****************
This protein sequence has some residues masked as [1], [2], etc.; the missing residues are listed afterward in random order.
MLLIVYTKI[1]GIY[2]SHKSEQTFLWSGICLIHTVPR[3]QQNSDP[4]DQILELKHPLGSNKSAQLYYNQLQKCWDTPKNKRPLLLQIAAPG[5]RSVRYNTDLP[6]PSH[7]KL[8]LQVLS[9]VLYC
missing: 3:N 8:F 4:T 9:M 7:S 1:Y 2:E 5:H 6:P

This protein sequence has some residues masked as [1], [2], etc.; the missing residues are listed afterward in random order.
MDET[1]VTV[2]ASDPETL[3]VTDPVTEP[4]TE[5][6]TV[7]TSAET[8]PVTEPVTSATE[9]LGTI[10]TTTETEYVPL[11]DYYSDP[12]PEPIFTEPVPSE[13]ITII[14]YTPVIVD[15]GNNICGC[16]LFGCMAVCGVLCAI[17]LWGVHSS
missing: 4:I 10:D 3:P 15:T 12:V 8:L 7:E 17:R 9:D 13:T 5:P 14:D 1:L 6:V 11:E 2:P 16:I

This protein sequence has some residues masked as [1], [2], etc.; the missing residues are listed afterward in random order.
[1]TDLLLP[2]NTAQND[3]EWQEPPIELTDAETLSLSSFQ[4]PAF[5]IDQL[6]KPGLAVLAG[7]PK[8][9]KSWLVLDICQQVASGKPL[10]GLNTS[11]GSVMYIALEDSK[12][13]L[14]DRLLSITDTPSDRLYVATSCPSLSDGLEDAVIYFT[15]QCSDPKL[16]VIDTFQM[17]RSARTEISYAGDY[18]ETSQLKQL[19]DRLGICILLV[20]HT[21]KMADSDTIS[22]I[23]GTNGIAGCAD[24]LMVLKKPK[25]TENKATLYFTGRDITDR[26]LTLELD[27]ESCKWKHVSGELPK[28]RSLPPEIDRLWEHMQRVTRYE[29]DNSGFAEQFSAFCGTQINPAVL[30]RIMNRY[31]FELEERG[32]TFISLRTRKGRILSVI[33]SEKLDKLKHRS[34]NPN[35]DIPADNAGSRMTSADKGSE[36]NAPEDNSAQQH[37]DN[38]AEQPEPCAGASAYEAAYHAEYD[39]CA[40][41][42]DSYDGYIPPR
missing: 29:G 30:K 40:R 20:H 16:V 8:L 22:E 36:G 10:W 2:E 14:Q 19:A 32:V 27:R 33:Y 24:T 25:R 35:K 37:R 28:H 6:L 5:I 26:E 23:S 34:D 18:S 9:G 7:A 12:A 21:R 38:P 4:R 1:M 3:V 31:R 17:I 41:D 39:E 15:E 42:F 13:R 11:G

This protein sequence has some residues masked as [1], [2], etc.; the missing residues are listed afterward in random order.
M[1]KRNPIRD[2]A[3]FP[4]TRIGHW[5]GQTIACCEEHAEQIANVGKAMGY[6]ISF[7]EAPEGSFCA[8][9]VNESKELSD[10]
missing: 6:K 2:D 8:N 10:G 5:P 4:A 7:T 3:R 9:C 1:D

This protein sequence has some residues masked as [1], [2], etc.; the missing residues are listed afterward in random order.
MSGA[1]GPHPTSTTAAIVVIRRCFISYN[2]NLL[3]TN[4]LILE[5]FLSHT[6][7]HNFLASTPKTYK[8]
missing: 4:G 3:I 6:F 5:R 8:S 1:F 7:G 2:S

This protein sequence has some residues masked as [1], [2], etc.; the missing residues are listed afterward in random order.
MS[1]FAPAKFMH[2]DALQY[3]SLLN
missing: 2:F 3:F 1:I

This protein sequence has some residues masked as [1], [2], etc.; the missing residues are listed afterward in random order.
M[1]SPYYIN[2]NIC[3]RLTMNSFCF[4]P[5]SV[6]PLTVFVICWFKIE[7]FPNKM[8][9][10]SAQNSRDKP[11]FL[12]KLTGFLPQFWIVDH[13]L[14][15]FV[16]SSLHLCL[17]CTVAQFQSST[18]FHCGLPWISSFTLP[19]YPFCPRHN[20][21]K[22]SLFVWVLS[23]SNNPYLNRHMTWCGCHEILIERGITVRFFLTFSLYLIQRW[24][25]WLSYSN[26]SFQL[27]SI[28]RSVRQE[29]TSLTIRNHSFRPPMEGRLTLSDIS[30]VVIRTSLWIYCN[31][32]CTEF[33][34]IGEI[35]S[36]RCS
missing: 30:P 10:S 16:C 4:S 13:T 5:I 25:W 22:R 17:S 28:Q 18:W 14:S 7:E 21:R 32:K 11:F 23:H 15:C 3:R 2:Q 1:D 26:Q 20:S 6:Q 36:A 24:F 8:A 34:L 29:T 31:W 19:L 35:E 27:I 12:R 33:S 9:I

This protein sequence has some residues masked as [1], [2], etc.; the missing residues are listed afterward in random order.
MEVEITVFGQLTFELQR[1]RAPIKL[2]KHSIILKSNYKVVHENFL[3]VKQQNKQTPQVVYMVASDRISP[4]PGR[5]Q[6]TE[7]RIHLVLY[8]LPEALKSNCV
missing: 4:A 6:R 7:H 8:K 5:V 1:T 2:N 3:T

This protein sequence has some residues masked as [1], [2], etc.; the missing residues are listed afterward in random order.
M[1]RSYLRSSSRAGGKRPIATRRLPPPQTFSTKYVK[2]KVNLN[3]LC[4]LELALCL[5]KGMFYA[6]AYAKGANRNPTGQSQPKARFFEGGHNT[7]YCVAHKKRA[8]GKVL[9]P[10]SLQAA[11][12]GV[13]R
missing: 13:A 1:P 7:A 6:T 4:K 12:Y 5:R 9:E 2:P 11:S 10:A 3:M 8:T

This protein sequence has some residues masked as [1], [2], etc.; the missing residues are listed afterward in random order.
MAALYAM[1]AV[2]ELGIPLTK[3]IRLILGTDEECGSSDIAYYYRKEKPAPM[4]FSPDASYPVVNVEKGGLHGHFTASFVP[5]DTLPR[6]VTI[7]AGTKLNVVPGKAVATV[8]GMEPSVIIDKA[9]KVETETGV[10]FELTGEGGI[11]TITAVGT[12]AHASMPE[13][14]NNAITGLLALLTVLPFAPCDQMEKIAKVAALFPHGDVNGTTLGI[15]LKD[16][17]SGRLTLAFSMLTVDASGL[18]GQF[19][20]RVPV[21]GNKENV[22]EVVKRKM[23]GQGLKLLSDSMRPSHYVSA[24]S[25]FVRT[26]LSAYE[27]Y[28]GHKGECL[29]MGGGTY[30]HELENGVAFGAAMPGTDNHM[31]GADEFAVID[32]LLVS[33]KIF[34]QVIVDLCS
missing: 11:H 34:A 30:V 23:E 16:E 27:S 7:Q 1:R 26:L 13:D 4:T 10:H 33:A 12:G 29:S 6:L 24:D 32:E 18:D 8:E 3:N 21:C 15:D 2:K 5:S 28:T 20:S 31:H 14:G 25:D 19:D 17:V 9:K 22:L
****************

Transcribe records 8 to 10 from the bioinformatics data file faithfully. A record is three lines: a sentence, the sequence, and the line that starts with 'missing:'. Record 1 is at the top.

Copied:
This protein sequence has some residues masked as [1], [2], etc.; the missing residues are listed afterward in random order.
MEVEITVFGQLTFELQR[1]RAPIKL[2]KHSIILKSNYKVVHENFL[3]VKQQNKQTPQVVYMVASDRISP[4]PGR[5]Q[6]TE[7]RIHLVLY[8]LPEALKSNCV
missing: 4:A 6:R 7:H 8:K 5:V 1:T 2:N 3:T

This protein sequence has some residues masked as [1], [2], etc.; the missing residues are listed afterward in random order.
M[1]RSYLRSSSRAGGKRPIATRRLPPPQTFSTKYVK[2]KVNLN[3]LC[4]LELALCL[5]KGMFYA[6]AYAKGANRNPTGQSQPKARFFEGGHNT[7]YCVAHKKRA[8]GKVL[9]P[10]SLQAA[11][12]GV[13]R
missing: 13:A 1:P 7:A 6:T 4:K 12:Y 5:R 9:E 2:P 11:S 10:A 3:M 8:T

This protein sequence has some residues masked as [1], [2], etc.; the missing residues are listed afterward in random order.
MAALYAM[1]AV[2]ELGIPLTK[3]IRLILGTDEECGSSDIAYYYRKEKPAPM[4]FSPDASYPVVNVEKGGLHGHFTASFVP[5]DTLPR[6]VTI[7]AGTKLNVVPGKAVATV[8]GMEPSVIIDKA[9]KVETETGV[10]FELTGEGGI[11]TITAVGT[12]AHASMPE[13][14]NNAITGLLALLTVLPFAPCDQMEKIAKVAALFPHGDVNGTTLGI[15]LKD[16][17]SGRLTLAFSMLTVDASGL[18]GQF[19][20]RVPV[21]GNKENV[22]EVVKRKM[23]GQGLKLLSDSMRPSHYVSA[24]S[25]FVRT[26]LSAYE[27]Y[28]GHKGECL[29]MGGGTY[30]HELENGVAFGAAMPGTDNHM[31]GADEFAVID[32]LLVS[33]KIF[34]QVIVDLCS
missing: 11:H 34:A 30:V 23:E 16:E 27:S 7:Q 1:R 26:L 13:D 4:T 10:H 33:A 12:G 29:S 6:L 24:D 32:E 18:D 8:E 3:N 21:C 15:D 2:K 5:S 28:T 20:S 31:H 14:G 25:D 19:D 17:V 9:K 22:L